And they end with don’t covet, not because wanting to do better is wrong, but because it so quickly becomes our god, and it costs us. It will lead us to break these other 9, with lead us to break relationship, damage community, hurt ourselves and others. Coveting, assuming that it is negative, a thing we should avoid, prioritizing production, utilizing people, and prevents rest for ourselves, others, and the land. Coveting doesn’t honor those who have gone before, who cannot “produce” whether by birth or age or capability. Coveting leads to resentment, resentment leads to destruction of each other, violence, taking what is not yours, breaking covenants and promises, hindering justice, using our voices to tear down to lift ourselves up. Coveting is about me. This covenant is about us.
Let’s talk about the easiest example, and one we’ve known for a long time, clothing. Fast fashion and ultra fast fashion has turned what was once a years long change in styles to a matter of months until the item you just bought is no longer cool. Being cool might not matter to you but it does matter…
What this means: items need to be made quickly and cheaply. Often they are made in poorer countries. Often in countries that don’t have laws for workers. It means they aren’t paid much if anything. And it might mean rest is not part of their lives. It ships from affecting the earth. All so we can buy it at way low prices… often less than $30. And it’s not great quality so even if the style doesn’t change, 17 million tons of clothing is thrown out, every year, mostly in dumps in south America, where children grow up near all that we decide is trash.
We’re consuming the earth, what it can grow, what it has made, the water and trees with no consideration of the God who made it or the creatures that were made for each individual eco system. Leaving many without enough, drinking unclean water, breathing chemicals. We let companies lie to us about what they knew and when, about cancers and illnesses and damage to our bodies and the earth, and yet we continue to trust them to do the right thing when they have been sacrificing to coveting for generations.
We should be wearing out our voices with the cries for justice.
When the Hebrew people were given these 10 words, this covenant was about how they would live as one people, it was about the god they would serve, the sacrifices that God asks for and how they would live together.
It was about building community, honoring each other’s divine worth, seeing each other as valued because they are a beloved child of God and made in God’s image. And they honored each other by making sure each had enough, each was cared for,
And there is enough.
There is enough.
There is enough when we choose what our values are, when we place ourselves in the correct order of the world, when we order God in the correct place.
There is enough when we find our value not in what we collect or acquire or earn or show off or what we can produce or what makes us useful, but when discover our value is in the God who made us, loves us, and call us beloved.
And we live these commandments, all of them, when place ourselves and our God and each other in the proper ordering of society. It isn’t me first and only, it is God and all of us.
So what do we do?
It’s a shift in the world that we swim in, the air that we breathe. Maybe it’s as simple as muting and walking away from advertising on tv. Though, we can’t really escape it on the internet.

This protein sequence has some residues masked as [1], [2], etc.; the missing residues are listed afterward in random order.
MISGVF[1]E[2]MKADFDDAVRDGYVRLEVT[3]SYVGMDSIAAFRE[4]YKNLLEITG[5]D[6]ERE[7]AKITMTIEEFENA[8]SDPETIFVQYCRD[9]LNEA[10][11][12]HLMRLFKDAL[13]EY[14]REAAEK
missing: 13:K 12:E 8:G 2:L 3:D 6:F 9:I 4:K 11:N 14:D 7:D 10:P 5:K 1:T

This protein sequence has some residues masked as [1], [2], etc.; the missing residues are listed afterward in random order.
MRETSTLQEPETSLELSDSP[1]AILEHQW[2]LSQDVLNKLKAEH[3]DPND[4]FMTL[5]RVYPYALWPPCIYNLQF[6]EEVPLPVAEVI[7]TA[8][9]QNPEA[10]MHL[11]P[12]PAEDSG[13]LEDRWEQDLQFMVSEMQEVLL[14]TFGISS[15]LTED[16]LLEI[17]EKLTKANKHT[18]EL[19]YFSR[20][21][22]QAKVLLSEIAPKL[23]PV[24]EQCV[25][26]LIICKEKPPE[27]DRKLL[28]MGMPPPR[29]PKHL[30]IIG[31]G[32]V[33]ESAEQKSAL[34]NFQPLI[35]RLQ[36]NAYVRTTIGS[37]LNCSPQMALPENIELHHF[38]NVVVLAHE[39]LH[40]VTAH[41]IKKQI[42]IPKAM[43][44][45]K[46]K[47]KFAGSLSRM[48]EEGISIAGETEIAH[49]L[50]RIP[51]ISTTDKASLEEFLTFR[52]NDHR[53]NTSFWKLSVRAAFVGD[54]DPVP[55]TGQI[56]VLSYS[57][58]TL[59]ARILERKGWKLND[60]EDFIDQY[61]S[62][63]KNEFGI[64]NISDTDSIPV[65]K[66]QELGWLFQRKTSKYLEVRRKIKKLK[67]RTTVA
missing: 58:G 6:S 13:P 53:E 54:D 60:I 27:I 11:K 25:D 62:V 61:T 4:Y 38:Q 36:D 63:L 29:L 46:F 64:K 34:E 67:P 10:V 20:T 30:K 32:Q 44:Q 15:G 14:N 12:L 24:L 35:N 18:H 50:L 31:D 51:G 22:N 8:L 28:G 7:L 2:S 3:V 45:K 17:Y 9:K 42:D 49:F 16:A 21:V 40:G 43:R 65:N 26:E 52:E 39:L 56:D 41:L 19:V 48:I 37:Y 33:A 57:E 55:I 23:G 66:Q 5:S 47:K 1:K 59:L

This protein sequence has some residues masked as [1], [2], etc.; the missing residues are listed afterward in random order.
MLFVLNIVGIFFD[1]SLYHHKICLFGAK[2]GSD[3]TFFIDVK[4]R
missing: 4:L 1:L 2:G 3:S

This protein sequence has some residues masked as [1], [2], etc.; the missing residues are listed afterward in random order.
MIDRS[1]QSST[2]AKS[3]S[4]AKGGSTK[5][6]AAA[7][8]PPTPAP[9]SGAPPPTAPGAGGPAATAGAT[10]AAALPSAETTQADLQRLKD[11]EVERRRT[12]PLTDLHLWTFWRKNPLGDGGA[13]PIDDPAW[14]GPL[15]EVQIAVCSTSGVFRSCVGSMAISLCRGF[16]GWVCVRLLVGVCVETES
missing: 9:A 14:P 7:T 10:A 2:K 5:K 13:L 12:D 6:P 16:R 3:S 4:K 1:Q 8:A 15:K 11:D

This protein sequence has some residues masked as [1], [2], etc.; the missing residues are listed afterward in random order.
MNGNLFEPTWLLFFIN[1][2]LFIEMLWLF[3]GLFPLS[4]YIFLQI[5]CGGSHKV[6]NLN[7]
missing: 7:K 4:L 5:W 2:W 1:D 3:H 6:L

It is about moving through the world and buying with consciousness and mindfulness and prayer. Let’s start with gratitude, counting the messages that call us to want more and more with gratitude for what we have. Because, How easy it to want something and quickly buy it online without thinking? It become difficult to buy gifts because no one wants anything. It’s easy, it’s convenient to just have. But if we live in gratitude and move with prayer. Because, because prayer is a very sellable idea. You can buy lots of things that will tell you how to or about prayer, but find little that suggests your wanting and buying should be prayerful.
So I challenge us spend the next week, 7 days, being aware, maybe even buying nothing. Be aware of when you would just stop at a store to pick something up you might not really need but it’s convenient. Or that we might stop a store because we’re bored or sad. When do you pull up an app and buy without thinking about it because it doesn’t even require you to move from you seat?
And maybe that’s not possible this week. This is meant to put anyone in danger, or hungry, or anything like that. I challenge you to think about the hands that would bring the item to you, from production, packaging, shipping, delivery. Does the cost of it make sense for the distance it has traveled? For the people involved? Is it caring for the earth? Caring for each other?
I challenge you to buy local and seasonal food, because it’s a lot when you realize how far some produce has come to be in our stores. Can you stop at the farmers markets, look the growers in the eyes? Can you purchase from local makers and artists? Can you research companies for quality and sustainability and ethical employment practices?
Can you buy used? You can find good stuff at thrift stores. Can you exchange, trade time and energy for other things you need?
May we be a prayerful people and not mindless consumers. May we be members of a community that cares for each part of creation, moving with intention and care, speaking up for justice, letting these principles guide us in all we do. May they be a gift and a covenant that reminds you whose you are, who you are, that you are beloved and help you find your place in the order of the world, and in the beloved community.